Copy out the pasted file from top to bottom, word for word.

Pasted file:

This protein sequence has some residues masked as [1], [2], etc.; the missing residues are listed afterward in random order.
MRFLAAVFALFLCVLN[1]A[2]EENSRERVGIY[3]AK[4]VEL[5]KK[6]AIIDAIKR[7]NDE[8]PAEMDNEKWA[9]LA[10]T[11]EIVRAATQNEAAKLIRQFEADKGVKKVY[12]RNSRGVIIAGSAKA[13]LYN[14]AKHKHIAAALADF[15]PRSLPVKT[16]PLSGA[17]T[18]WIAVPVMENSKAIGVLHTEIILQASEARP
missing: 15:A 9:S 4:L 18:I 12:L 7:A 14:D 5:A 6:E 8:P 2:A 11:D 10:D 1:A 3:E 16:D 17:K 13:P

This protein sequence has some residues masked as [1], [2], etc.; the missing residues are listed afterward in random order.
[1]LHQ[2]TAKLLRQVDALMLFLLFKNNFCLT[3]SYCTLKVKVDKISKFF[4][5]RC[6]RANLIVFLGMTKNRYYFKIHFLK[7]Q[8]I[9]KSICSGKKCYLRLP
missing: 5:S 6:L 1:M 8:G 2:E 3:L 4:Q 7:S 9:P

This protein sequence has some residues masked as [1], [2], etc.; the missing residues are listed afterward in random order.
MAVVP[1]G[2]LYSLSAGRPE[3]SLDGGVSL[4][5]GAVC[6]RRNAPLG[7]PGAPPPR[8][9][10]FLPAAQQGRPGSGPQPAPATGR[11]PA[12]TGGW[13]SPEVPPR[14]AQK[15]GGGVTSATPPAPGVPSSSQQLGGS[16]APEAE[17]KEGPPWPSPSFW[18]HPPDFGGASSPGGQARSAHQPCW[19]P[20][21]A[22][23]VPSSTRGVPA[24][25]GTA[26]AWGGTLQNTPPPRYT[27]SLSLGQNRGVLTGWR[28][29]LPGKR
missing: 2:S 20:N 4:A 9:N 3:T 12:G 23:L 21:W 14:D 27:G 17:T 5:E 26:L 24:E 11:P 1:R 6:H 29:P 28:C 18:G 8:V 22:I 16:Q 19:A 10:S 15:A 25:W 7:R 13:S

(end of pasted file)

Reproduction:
This protein sequence has some residues masked as [1], [2], etc.; the missing residues are listed afterward in random order.
MRFLAAVFALFLCVLN[1]A[2]EENSRERVGIY[3]AK[4]VEL[5]KK[6]AIIDAIKR[7]NDE[8]PAEMDNEKWA[9]LA[10]T[11]EIVRAATQNEAAKLIRQFEADKGVKKVY[12]RNSRGVIIAGSAKA[13]LYN[14]AKHKHIAAALADF[15]PRSLPVKT[16]PLSGA[17]T[18]WIAVPVMENSKAIGVLHTEIILQASEARP
missing: 15:A 9:S 4:L 18:I 12:L 7:A 14:D 5:A 6:E 8:P 2:A 11:D 10:D 1:A 3:E 16:D 17:K 13:P

This protein sequence has some residues masked as [1], [2], etc.; the missing residues are listed afterward in random order.
[1]LHQ[2]TAKLLRQVDALMLFLLFKNNFCLT[3]SYCTLKVKVDKISKFF[4][5]RC[6]RANLIVFLGMTKNRYYFKIHFLK[7]Q[8]I[9]KSICSGKKCYLRLP
missing: 5:S 6:L 1:M 8:G 2:E 3:L 4:Q 7:S 9:P

This protein sequence has some residues masked as [1], [2], etc.; the missing residues are listed afterward in random order.
MAVVP[1]G[2]LYSLSAGRPE[3]SLDGGVSL[4][5]GAVC[6]RRNAPLG[7]PGAPPPR[8][9][10]FLPAAQQGRPGSGPQPAPATGR[11]PA[12]TGGW[13]SPEVPPR[14]AQK[15]GGGVTSATPPAPGVPSSSQQLGGS[16]APEAE[17]KEGPPWPSPSFW[18]HPPDFGGASSPGGQARSAHQPCW[19]P[20][21]A[22][23]VPSSTRGVPA[24][25]GTA[26]AWGGTLQNTPPPRYT[27]SLSLGQNRGVLTGWR[28][29]LPGKR
missing: 2:S 20:N 4:A 9:N 3:T 12:G 23:L 21:W 14:D 27:G 17:T 5:E 26:L 24:E 11:P 1:R 6:H 29:P 28:C 18:G 8:V 22:I 16:Q 19:A 10:S 15:A 25:W 7:R 13:S